Mansart or Mansard, Jules Hardouin (zhül ärdwăNˈ mäNsärˈ) [key], 1646–1708, French architect. He studied under his great-uncle François Mansart and under Libéral Bruant. Favored by Louis XIV, he was ennobled and in 1699 made chief architect for the royal buildings. After enlarging the royal château of Saint-Germain-en-Laye, he undertook work at the palace of Versailles, where among his accomplishments are the impressive Galérie des Glaces (decorated by Le Brun), the Grand Trianon, the palace chapel, and the vast orangery. As town planner he designed in Paris the Place des Victoires (1684–86) and the superb Place Vendôme (1699). The impressive Dôme des Invalides (1706) in Paris is considered his most splendid achievement; it was added as a second church to the one constructed by Bruant and brought the scheme of the Hôtel des Invalides to completion. Much of Mansart's work was executed in the massive Roman baroque style, but some of his designs at Versailles point toward the lightness and elegance of the rococo.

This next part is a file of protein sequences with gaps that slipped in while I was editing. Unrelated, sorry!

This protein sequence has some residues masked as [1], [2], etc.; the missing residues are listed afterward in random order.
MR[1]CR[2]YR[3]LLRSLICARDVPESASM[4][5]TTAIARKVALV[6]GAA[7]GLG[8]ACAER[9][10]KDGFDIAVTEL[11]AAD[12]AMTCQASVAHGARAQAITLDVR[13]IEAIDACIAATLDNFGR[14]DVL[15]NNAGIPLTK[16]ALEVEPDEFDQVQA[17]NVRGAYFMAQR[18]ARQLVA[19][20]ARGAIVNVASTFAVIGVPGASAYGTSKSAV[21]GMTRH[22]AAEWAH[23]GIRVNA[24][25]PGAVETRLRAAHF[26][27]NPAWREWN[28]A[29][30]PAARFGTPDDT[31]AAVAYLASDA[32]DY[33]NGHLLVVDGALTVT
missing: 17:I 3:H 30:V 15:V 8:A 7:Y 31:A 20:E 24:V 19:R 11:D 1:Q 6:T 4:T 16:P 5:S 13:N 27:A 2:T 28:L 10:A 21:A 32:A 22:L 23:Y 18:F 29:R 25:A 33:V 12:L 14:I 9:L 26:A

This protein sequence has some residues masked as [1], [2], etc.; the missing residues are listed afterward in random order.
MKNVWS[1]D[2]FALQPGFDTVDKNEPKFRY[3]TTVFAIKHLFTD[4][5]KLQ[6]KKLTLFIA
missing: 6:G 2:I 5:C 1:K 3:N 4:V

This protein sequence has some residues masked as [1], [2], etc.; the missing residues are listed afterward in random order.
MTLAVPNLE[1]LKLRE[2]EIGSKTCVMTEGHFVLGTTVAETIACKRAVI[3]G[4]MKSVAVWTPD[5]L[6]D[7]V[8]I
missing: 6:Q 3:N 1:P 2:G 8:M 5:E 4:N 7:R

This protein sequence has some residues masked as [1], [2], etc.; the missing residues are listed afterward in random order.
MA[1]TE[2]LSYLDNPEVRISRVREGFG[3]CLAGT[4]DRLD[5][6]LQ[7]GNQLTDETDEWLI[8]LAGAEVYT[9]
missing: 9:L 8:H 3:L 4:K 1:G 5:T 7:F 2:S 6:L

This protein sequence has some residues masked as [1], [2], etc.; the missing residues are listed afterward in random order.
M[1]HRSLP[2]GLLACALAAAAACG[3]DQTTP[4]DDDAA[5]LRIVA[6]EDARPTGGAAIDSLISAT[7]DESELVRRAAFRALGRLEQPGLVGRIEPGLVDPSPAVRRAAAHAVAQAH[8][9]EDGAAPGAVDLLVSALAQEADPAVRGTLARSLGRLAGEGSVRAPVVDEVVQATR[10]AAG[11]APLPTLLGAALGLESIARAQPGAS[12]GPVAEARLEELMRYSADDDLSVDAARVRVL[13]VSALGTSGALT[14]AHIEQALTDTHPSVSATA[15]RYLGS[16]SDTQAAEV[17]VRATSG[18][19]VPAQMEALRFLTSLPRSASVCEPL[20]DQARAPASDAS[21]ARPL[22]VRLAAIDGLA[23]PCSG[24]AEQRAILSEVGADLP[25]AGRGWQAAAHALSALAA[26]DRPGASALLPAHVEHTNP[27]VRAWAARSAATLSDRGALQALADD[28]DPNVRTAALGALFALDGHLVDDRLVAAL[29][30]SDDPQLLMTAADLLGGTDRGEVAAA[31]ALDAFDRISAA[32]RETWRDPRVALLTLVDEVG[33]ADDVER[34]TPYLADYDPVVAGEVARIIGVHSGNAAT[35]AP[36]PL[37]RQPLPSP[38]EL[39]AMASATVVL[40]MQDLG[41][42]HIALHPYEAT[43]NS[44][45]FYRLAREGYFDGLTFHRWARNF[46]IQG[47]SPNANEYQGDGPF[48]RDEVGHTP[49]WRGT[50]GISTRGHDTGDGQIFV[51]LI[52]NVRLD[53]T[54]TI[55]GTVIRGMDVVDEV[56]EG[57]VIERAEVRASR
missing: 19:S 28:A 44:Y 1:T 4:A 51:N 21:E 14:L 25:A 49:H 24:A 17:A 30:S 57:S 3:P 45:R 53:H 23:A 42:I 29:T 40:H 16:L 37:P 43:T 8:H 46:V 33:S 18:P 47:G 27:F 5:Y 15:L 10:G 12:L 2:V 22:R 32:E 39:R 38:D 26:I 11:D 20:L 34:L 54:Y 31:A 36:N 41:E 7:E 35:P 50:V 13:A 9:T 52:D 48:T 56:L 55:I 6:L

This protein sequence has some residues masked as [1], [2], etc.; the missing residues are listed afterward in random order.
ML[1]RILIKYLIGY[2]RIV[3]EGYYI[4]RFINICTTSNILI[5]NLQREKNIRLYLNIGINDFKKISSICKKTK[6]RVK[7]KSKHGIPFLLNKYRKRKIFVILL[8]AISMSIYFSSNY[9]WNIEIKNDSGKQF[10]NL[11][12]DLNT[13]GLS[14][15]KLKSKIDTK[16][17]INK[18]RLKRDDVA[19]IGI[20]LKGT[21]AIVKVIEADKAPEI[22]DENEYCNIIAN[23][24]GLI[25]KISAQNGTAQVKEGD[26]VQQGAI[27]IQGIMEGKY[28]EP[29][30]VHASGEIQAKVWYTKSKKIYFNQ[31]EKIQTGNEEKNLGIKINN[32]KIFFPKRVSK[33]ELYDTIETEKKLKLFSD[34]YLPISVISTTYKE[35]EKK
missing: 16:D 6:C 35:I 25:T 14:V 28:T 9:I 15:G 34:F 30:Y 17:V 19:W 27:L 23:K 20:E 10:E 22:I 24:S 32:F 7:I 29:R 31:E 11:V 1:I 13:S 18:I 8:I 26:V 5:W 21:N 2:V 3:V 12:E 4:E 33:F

The Columbia Electronic Encyclopedia, 6th ed. Copyright © 2012, Columbia University Press. All rights reserved.